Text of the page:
- Erica and Connor did their first Portrait Session workshop where they spent ten hours with eight attendees and work on composition to posing to lighting. Just every aspect of portrait photography and it was so much fun.
- Jeff really enjoyed hearing Jenna Martin open up the retreat sharing her incredible journey as a photographer that has led to her being one of the world’s premiere educators in underwater photography. Check out Jenna’s work on her website jennamartinphotography.com and on her Instagram account @jennamartinphoto. You should check out her podcast Creative Chaos Podcast as well. We are going to have Jenna come on the show soon!
- Jeff also loved spending as much time as possible in the model bay helping photographers who have NEVER done any flash photography. So much fun to see their faces when they create a photo with flash that looks amazing and even better that they know how it was setup because we walked them all the way through it so that they can now do it in their own!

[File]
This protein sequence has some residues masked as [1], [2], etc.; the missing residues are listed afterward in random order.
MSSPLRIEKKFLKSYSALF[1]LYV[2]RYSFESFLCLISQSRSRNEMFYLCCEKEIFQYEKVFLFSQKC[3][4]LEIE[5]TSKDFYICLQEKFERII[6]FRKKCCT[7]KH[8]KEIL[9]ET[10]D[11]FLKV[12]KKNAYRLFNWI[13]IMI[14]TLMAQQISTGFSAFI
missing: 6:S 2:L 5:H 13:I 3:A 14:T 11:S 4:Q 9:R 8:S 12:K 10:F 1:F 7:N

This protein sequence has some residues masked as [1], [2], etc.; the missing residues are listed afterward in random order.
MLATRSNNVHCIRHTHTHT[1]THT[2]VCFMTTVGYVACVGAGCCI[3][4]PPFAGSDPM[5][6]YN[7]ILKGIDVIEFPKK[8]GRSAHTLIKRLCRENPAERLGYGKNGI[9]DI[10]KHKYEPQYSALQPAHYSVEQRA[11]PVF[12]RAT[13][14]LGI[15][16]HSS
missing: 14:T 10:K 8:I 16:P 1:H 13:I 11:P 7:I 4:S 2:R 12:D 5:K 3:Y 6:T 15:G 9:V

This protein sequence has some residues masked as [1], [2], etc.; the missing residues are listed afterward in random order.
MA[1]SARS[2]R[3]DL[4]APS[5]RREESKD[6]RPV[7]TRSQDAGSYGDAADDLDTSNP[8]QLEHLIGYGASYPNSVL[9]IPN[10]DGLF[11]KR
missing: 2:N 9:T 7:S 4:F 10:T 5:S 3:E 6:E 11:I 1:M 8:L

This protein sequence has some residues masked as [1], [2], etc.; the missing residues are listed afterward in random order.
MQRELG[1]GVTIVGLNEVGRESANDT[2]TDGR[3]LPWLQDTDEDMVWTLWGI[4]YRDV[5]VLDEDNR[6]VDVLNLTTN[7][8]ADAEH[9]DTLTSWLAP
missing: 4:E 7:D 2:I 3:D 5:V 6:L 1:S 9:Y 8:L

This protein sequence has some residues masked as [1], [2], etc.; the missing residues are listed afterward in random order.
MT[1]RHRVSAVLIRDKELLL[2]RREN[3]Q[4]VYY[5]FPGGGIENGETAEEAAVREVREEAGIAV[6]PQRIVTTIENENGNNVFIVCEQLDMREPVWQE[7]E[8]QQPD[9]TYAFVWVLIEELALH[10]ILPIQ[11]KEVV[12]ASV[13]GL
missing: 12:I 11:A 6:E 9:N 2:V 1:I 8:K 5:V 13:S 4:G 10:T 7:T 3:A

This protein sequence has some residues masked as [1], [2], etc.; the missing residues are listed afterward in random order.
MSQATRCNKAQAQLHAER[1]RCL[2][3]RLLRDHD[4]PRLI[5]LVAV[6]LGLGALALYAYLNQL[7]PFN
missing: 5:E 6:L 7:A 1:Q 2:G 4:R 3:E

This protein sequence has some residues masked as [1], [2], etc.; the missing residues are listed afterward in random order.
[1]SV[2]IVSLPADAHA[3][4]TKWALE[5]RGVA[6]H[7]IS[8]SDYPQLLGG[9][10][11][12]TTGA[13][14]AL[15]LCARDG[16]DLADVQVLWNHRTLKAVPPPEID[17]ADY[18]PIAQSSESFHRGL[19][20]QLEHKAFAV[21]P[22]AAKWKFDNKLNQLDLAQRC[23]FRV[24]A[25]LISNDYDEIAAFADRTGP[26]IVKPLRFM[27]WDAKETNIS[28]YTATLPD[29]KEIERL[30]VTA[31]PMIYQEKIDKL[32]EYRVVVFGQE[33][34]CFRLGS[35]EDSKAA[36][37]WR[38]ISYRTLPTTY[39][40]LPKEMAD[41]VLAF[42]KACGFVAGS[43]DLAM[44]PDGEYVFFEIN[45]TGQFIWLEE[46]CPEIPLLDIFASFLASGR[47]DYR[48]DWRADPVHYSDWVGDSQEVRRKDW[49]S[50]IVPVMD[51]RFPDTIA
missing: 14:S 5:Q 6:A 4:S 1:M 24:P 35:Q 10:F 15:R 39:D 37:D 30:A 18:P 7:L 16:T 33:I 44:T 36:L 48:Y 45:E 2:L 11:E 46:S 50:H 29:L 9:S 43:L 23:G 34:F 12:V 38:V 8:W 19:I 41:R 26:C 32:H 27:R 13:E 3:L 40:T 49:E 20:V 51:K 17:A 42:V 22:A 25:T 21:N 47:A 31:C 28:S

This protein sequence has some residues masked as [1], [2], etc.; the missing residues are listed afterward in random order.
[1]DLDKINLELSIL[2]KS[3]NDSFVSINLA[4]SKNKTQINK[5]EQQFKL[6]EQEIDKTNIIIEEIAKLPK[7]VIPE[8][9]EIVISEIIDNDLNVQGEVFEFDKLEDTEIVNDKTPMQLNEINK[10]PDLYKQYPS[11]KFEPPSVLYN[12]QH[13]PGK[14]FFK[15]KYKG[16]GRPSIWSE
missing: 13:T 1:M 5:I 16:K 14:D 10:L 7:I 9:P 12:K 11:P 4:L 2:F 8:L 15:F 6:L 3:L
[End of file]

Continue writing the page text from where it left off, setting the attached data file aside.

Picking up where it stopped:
Live Audience Q&A
Question from Meghan Stempel: Thanks for the Retreat and for the free content on the podcast! When might we expect a new Portrait Session episode?
Answer from Connor: We have several that are already recorded it is just a matter of finding the time to get the processed and published. It takes about 4 hours to process an episode and with my going back to school there hasn’t been as much time to work on them lately.
Question from Anthony Fuccella: What is the vision of this Retreat 5 years down the line? Insights on new ideas and what can we do to help out.